What is better than planting a forsythia in your garden and expecting an outburst of yellow and golden flowers at the start of the spring season? But what if the forsythia you planted fails to bloom this year? And you are on the quest to know why won’t my forsythia bloom?
If this is the case, then you’re at the right place to get all your confusion sorted about your forsythia not blooming.
This article briefly describes all the possible reasons to give you the answer to your question why won’t my forsythia bloom?
Forsythia shrubs are known for their yellow flowers. Their season of interest is early spring. They are easy to handle plants and are commonly planted due to their adaptability. They are often planted in groups for a spectacular display but can be planted singularly too.
Let us have a look at seven common reasons why a forsythia plant fails to bloom in the spring season:
1. Buried Crown
The part of the plant where its roots join the stems is called the crown. If placed correctly, it should be at a height of one inch above the ground. If the crown is being buried underneath soil or if it is covered heavily by mulch, there is a chance that your forsythia plant won’t bloom properly this year.
To avoid this, try planting the crown with enough space around it for proper blooming. Leave at least one or two inches of space around the crown.
2. Excess Supply Of Nitrogen
The presence of excess nitrogen in the soil can cause foliage to grow with little or no flowers.
If the forsythia plant fails to bloom completely with no presence of flowers at all, then this could reasonably be the problem.
If you plan to fertilize your garden, try to use a well-balanced fertilizer that contains the right amount of all the required nutrients without causing excessiveness of nitrogen.
If naturally rich in nutrients soil is used, fertilizers may not be required for a forsythia plant to bloom.
The most important factor that comes with the planting of a forsythia plant is pruning. Pruning is the process of removal of unwanted parts of plants or trees that are
- not required for the growth or reproduction of plants
- not visually appealing
- injurious to health
The flowers of a forsythia plant that are supposed to bloom in the spring season are set in the year before they bloom. If pruning is not done timely, there exists a chance that you might end up cutting the wood that has flowers growing on it.
It is advised that pruning must be done two weeks after the forsythia plant has bloomed or in early spring when you can see what to prune.
It is also considered important to prune the forsythia plant branches down to the ground and avoid cutting just the tips of the branches.
4. Inadequate Sunlight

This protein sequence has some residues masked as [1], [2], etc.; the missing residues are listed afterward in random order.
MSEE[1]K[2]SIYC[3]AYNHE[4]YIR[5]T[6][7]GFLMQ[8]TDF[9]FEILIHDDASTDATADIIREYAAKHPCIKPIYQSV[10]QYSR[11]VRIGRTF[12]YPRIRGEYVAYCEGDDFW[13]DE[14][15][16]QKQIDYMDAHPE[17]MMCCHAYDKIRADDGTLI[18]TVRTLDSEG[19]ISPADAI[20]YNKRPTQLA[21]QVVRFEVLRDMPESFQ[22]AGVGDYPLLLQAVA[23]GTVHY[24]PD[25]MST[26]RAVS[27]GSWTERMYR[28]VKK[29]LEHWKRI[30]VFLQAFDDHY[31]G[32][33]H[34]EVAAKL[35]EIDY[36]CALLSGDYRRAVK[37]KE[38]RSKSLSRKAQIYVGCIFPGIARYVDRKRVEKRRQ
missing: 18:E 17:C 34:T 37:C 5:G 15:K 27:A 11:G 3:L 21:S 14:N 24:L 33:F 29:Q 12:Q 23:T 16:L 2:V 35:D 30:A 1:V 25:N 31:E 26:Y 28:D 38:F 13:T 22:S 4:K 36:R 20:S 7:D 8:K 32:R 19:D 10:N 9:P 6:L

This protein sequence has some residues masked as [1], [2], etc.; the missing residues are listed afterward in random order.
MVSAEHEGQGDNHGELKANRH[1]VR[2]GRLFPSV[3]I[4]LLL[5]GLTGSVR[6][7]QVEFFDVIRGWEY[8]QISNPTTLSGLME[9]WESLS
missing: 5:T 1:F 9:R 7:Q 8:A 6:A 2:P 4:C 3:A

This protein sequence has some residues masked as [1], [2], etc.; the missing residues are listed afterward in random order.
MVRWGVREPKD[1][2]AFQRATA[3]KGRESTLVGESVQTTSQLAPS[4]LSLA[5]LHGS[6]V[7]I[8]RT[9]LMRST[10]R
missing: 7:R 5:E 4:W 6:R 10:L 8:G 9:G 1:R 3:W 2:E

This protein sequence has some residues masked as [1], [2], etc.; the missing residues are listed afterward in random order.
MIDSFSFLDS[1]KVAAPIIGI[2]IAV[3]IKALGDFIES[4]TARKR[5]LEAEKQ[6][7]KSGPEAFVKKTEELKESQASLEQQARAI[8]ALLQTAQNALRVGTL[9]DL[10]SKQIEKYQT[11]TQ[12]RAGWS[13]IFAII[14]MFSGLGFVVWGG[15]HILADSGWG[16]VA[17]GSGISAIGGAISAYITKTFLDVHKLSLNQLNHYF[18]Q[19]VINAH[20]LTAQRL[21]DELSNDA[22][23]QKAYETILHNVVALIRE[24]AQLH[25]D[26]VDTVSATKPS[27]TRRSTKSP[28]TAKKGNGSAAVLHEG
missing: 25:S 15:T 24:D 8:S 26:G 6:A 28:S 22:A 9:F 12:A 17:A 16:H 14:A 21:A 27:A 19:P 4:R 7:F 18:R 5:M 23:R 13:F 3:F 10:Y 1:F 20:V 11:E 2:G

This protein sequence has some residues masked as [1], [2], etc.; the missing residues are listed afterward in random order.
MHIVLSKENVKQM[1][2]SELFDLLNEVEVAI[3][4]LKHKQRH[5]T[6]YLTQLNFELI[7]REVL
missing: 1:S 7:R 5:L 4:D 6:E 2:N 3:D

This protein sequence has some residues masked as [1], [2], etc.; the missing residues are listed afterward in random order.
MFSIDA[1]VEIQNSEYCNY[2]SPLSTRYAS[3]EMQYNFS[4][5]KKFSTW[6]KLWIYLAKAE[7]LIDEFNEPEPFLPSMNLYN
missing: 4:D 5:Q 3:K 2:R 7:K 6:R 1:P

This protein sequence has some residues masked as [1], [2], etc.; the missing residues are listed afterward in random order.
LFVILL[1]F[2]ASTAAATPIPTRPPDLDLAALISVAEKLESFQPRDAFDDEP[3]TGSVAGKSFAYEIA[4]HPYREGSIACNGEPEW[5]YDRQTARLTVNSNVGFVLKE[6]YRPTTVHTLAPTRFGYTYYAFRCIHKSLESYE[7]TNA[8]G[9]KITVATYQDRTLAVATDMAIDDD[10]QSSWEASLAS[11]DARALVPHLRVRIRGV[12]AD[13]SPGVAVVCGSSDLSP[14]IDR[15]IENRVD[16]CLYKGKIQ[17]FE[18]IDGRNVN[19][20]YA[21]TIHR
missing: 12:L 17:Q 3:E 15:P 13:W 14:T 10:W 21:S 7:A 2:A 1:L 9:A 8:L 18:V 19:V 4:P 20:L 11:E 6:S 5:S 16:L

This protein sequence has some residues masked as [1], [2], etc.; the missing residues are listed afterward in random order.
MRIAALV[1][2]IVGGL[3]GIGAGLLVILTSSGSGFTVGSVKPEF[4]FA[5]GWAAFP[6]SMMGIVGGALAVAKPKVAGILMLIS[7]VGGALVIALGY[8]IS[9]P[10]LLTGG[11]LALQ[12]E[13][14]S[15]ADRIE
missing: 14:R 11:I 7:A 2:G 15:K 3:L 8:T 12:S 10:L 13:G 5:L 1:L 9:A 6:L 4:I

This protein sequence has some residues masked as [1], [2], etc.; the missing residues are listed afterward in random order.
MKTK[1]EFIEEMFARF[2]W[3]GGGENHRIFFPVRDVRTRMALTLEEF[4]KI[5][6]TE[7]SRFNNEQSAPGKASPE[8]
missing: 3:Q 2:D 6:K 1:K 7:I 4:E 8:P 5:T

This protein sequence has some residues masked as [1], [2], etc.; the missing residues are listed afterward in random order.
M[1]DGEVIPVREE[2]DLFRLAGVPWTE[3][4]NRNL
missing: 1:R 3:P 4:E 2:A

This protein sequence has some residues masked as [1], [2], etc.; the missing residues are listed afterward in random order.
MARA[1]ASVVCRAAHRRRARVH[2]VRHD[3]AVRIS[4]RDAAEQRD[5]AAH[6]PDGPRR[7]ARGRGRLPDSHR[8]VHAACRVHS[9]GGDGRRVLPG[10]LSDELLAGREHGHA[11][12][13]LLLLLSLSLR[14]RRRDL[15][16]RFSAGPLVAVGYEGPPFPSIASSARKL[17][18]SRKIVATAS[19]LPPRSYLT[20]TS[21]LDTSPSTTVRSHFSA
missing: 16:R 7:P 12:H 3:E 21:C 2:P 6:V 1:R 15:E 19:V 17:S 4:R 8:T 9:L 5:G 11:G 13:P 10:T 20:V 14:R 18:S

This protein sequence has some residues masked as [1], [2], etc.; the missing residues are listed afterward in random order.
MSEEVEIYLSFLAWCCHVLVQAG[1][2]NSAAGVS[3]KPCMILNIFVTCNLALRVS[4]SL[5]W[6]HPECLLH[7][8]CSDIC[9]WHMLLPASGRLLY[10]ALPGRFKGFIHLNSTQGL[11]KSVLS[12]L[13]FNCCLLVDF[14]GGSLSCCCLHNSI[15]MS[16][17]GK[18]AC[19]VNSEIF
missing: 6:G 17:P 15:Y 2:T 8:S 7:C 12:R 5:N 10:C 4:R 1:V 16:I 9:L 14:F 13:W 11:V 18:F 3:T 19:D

Forsythia plants need full bright sun to grow. Look for a proper place in your garden to plant a forsythia plant, where it can have easy excess to sunlight throughout the day.
If little or no sunlight is provided to the plant, it might fail to bloom or bloom with little or no flowers. If your plant is not getting at least six hours of sunlight to grow, you should consider moving it to a different location.
5. Low Temperature
In the early spring season, when the flowers of the forsythia plant are in the process of blooming or are about to bloom and the temperature falls, there is a chance that buds might freeze and never open.
An unusual decrease in temperature can prevent flowering and blooming in a forsythia plant.
To mitigate the effect of low temperature on a forsythia plant, you can wrap burlap around the smaller shrubs or buds. This will prevent the plant from freezing and never blooming again.
Also, if you keep on watering the forsythia plant occasionally in winters, the freeze is less likely to happen. Freeze damage mostly occurs in very dry plants.
6. Old Plant
The forsythia plant that reaches mature dimensions and is not pruned regularly might grow branches that no longer produce flowers. This is because the plant is slowing down in its old age.
In this case, deep pruning of an older plant might prove to help rejuvenate the old plant. Cut about one-third of the forsythia plant and make deep cuts between branches so the plant can receive proper sunlight.
It can take up to a year to bloom and produce fresh flowers.
7. Fungal Diseases
A few fungal diseases can damage a forsythia plant and make it unable to bloom. Galls is a common disease that occurs in plants in which a fungus called ‘phomopsis’ can kill some branches and form thick brown clusters on the shrubs.
This can be prevented by keeping a check on the branches of a forsythia plant and by pruning the plant occasionally. The branches that are affected by the fungal disease should be removed from the plant.
A forsythia plant can be a beautiful addition to your garden if it is maintained properly. If the spring season arrives and your forsythia plant is still not blooming, then there might be a problem with your plant. Look carefully for the reason why it is unable to bloom and start working for the removal of such a cause.
The possible reasons that prevent your plant from blooming might include an excess of nitrogen, lack of sunlight, fungal diseases, an old plant, or temperature fluctuation. All these problems are described in detail above.
This article contains all the information you need to answer the question why won’t my forsythia bloom. If you have any more queries regarding your plant, feel free to get in touch.